It is the best of countries; it is the worst of countries;
Apologies to fans of Charles Dickens’ for borrowing, then tweaking, the opening lines to his iconic novel A Tale of Two Cities, but it seems a perfect fit for a nation whose citizens fervently believe they are blessed by God and ordained by his heavenly approval to be the world’s standard-bearers of freedom and democracy.
It’s quite a stretch, this ‘God‘s on our side’ thing, beginning with the Pilgrims who escaped religious persecution in the Old World and established their presence on Cape Cod by placing the severed heads of hostile heathens on poles outside their stockade.
Stand in the way of religious freedom at your peril, godless savages.
It’s no secret that the world’s most powerful country owes its foothold and initial prosperity in the New World not to the godliness and industry of its earliest immigrants, though industrious they surely were, but instead to ruthless exploitation of indigenous people and the evils of slavery. The country’s revolutionary hero and much-venerated first president (he who it is said could not lie through his wooden teeth) was a wealthy plantation owner whose various businesses flourished on the backs of black slaves. The redemptive value of Washington setting his slaves free upon his death is mitigated by the lack of cotton fields and whiskey distilleries in heaven, or for that matter, hell.
Before America’s friends and sympathizers tune out in a huff muttering about a lefty, pinko diatribe, it should be known that the Dude believes the U.S. to be the greatest country in the world. (Patriotic Canadians note, he does not claim it’s the best country to live in.) Its place in history as a safe haven for the world’s downtrodden is indisputable, as is its defense of individual freedom.
Beyond that it is an endlessly fascinating nation to travel. Starting in the rugged wilderness of Maine, the Meanderers proceeded down the densely populated east coast past towns that blended into cities then back into towns that blended into more cities–a mind-boggling congregation of ethnicity from every point on the globe brought together under a star-spangled banner that is flown with a naked pride that is inspirational to behold. Think of the Eastern Seaboard as a long human strip mall.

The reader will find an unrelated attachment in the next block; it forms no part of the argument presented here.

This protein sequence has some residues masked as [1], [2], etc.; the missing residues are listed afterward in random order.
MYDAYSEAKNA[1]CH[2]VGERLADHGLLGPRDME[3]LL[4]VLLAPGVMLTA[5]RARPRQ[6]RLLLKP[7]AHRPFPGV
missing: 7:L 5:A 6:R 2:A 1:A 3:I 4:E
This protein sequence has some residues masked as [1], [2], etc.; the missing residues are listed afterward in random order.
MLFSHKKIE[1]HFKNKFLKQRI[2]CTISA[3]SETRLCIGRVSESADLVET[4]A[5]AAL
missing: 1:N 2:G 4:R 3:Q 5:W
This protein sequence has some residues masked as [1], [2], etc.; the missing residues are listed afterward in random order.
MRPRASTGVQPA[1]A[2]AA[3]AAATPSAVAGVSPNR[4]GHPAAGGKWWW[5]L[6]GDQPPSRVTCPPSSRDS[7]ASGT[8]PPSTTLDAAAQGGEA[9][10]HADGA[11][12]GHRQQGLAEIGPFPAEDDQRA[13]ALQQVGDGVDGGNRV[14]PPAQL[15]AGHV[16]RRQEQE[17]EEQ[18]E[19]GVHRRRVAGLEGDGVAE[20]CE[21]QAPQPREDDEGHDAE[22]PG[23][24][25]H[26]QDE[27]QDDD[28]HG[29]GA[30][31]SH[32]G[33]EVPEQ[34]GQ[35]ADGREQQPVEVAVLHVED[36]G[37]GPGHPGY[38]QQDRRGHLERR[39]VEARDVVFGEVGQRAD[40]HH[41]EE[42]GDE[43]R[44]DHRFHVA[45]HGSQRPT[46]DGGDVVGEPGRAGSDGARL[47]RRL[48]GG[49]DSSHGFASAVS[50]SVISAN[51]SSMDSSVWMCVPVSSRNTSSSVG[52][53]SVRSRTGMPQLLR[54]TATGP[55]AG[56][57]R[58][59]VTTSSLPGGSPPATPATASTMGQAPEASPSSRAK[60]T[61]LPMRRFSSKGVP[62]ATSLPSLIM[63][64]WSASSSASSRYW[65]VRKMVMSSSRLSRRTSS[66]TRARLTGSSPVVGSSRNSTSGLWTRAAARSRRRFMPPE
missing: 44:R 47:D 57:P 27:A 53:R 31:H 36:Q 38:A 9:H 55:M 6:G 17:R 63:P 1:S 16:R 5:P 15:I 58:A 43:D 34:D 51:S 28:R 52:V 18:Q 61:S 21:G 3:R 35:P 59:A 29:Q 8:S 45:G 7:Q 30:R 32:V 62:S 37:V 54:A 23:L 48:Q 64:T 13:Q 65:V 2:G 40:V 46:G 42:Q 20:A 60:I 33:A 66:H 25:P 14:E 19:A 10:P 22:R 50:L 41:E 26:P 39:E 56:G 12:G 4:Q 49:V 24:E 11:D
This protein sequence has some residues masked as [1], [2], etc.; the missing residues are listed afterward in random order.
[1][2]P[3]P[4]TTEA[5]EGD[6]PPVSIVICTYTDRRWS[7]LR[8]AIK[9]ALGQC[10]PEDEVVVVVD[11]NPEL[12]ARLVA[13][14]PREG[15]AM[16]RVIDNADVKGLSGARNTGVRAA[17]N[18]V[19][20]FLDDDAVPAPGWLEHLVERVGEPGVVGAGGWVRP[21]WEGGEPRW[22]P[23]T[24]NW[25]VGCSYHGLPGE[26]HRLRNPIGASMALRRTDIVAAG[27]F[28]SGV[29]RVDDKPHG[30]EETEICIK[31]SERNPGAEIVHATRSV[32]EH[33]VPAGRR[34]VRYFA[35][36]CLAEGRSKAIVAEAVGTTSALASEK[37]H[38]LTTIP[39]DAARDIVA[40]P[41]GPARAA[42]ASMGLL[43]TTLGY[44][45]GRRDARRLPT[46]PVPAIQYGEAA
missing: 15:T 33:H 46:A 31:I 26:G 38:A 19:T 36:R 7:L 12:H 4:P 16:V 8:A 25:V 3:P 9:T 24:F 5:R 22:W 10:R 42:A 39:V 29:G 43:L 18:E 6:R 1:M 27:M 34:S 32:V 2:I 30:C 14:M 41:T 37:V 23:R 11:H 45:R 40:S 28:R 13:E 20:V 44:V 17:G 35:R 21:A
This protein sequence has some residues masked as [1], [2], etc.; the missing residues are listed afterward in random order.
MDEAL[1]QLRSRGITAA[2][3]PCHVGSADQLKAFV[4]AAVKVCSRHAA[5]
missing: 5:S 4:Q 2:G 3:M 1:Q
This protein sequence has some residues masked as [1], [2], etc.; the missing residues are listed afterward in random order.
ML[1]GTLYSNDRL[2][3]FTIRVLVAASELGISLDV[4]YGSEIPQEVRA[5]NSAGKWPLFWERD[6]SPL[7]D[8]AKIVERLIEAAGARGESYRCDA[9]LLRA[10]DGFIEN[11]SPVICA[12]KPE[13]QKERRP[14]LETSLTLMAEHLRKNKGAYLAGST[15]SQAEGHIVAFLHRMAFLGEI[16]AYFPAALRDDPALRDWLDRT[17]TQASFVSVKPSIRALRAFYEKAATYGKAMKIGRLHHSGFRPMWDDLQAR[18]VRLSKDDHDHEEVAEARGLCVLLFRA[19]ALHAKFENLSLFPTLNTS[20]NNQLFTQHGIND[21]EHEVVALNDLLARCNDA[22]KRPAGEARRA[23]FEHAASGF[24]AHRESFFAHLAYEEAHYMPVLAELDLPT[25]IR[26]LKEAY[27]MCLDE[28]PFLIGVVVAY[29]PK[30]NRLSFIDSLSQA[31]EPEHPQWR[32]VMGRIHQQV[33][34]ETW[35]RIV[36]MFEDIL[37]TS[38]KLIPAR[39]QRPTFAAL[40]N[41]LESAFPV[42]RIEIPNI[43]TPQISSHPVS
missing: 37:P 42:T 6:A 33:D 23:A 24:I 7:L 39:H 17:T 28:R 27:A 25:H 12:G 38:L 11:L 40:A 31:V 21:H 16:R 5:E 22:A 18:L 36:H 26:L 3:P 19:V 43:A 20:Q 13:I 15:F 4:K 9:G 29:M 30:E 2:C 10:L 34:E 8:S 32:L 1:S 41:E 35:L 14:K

Though located on the same Atlantic coastline, the vibe in Yankee Bangor is as different from genteel southern Savannah as Donald Trump is from Bernie Sanders. Native New Yorkers are as close in temperament to the Texans in San Antonio as a Londoner is to a Greek in Thessaloníki, and separated geographically by about the same distance. But when called to arms in defense of their universally shared love of freedom, they are all Americans first.
And they are frequently called to arms, visitors to the nation’s capital are reminded at every turn. No country venerates its military like the U.S., from marching bands and flyovers at sporting events to nation-wide military discounts at golf courses, tire stores and restaurants. Nowhere is this reverence for the military more apparent than Washington, D.C., where tourist buses are stacked 10 deep at war memorials scattered around the national mall.
These defenders of liberty have waged war on both their North American neighbours, Canada in 1812 and Mexico in 1846. When the cavalry ran out of hostile Indians to massacre in the second half of the 19th Century the armies turned on each other in a civil war that is now known in the world of political correctness as the War Between the States. America fought in the far-off Philippines at the turn of that century and has been more or less engaged in continuous conflict since; in Europe during the First and Second World Wars, in Korea in the 50s and Viet Nam in the 60s and 70s. To keep the military sharp in the 80s, the U.S. invaded the tiny Caribbean country of Grenada, before taking on Iraq in the 90s and Afghanistan in the New Millennium. Its thriving military industrial complex exports instruments of death and destruction wherever they are needed to support U.S. interests. It is the only nation to have used nuclear weapons in anger and at least one of its current presidential candidates is threatening to use them strategically in the Middle East, claiming it is “a big place.“